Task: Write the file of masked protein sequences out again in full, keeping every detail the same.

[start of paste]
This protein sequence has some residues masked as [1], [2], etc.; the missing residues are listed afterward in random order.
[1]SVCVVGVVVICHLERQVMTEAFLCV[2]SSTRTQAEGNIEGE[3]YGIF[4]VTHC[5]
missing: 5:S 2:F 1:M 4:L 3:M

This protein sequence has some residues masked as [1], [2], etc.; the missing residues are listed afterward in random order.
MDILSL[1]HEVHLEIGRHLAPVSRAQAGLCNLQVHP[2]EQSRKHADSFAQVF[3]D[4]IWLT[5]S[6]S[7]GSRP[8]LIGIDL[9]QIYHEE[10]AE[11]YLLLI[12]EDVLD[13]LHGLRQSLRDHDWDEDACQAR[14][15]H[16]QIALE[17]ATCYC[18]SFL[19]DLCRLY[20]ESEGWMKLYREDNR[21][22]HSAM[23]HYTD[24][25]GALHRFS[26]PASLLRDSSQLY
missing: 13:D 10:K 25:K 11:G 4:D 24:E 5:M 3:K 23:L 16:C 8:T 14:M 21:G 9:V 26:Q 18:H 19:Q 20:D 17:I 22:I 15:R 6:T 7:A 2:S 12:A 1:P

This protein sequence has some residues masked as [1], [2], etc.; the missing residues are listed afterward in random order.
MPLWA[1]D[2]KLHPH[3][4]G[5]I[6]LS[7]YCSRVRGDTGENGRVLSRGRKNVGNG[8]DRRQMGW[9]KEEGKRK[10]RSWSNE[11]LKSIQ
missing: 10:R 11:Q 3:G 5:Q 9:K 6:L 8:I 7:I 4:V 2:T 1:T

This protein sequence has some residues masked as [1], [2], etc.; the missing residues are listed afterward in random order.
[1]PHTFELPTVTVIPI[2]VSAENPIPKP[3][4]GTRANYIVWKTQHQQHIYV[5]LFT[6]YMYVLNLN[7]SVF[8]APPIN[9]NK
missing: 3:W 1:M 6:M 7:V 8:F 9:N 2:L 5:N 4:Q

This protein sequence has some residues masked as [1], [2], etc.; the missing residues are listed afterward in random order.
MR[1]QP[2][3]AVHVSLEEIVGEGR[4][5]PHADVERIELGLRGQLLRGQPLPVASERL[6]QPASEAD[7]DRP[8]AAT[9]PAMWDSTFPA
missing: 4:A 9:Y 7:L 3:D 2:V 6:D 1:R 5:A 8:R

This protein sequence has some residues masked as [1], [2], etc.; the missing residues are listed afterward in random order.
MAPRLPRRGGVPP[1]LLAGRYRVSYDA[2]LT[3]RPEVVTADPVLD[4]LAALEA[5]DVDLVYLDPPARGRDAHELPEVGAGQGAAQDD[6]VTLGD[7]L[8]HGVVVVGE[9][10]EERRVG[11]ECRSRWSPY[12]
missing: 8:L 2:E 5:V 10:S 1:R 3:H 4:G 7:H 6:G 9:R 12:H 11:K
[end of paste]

This protein sequence has some residues masked as [1], [2], etc.; the missing residues are listed afterward in random order.
[1]SVCVVGVVVICHLERQVMTEAFLCV[2]SSTRTQAEGNIEGE[3]YGIF[4]VTHC[5]
missing: 5:S 2:F 1:M 4:L 3:M

This protein sequence has some residues masked as [1], [2], etc.; the missing residues are listed afterward in random order.
MDILSL[1]HEVHLEIGRHLAPVSRAQAGLCNLQVHP[2]EQSRKHADSFAQVF[3]D[4]IWLT[5]S[6]S[7]GSRP[8]LIGIDL[9]QIYHEE[10]AE[11]YLLLI[12]EDVLD[13]LHGLRQSLRDHDWDEDACQAR[14][15]H[16]QIALE[17]ATCYC[18]SFL[19]DLCRLY[20]ESEGWMKLYREDNR[21][22]HSAM[23]HYTD[24][25]GALHRFS[26]PASLLRDSSQLY
missing: 13:D 10:K 25:K 11:G 4:D 24:E 5:M 3:K 23:L 16:C 8:T 14:M 21:G 9:V 26:Q 18:H 19:Q 20:D 17:I 22:I 15:R 6:T 7:A 2:S 12:A 1:P

This protein sequence has some residues masked as [1], [2], etc.; the missing residues are listed afterward in random order.
MPLWA[1]D[2]KLHPH[3][4]G[5]I[6]LS[7]YCSRVRGDTGENGRVLSRGRKNVGNG[8]DRRQMGW[9]KEEGKRK[10]RSWSNE[11]LKSIQ
missing: 10:R 11:Q 3:G 5:Q 9:K 6:L 8:I 7:I 4:V 2:T 1:T

This protein sequence has some residues masked as [1], [2], etc.; the missing residues are listed afterward in random order.
[1]PHTFELPTVTVIPI[2]VSAENPIPKP[3][4]GTRANYIVWKTQHQQHIYV[5]LFT[6]YMYVLNLN[7]SVF[8]APPIN[9]NK
missing: 3:W 1:M 6:M 7:V 8:F 9:N 2:L 5:N 4:Q

This protein sequence has some residues masked as [1], [2], etc.; the missing residues are listed afterward in random order.
MR[1]QP[2][3]AVHVSLEEIVGEGR[4][5]PHADVERIELGLRGQLLRGQPLPVASERL[6]QPASEAD[7]DRP[8]AAT[9]PAMWDSTFPA
missing: 4:A 9:Y 7:L 3:D 2:V 6:D 1:R 5:A 8:R

This protein sequence has some residues masked as [1], [2], etc.; the missing residues are listed afterward in random order.
MAPRLPRRGGVPP[1]LLAGRYRVSYDA[2]LT[3]RPEVVTADPVLD[4]LAALEA[5]DVDLVYLDPPARGRDAHELPEVGAGQGAAQDD[6]VTLGD[7]L[8]HGVVVVGE[9][10]EERRVG[11]ECRSRWSPY[12]
missing: 8:L 2:E 5:V 10:S 1:R 3:H 4:G 7:H 6:G 9:R 12:H 11:K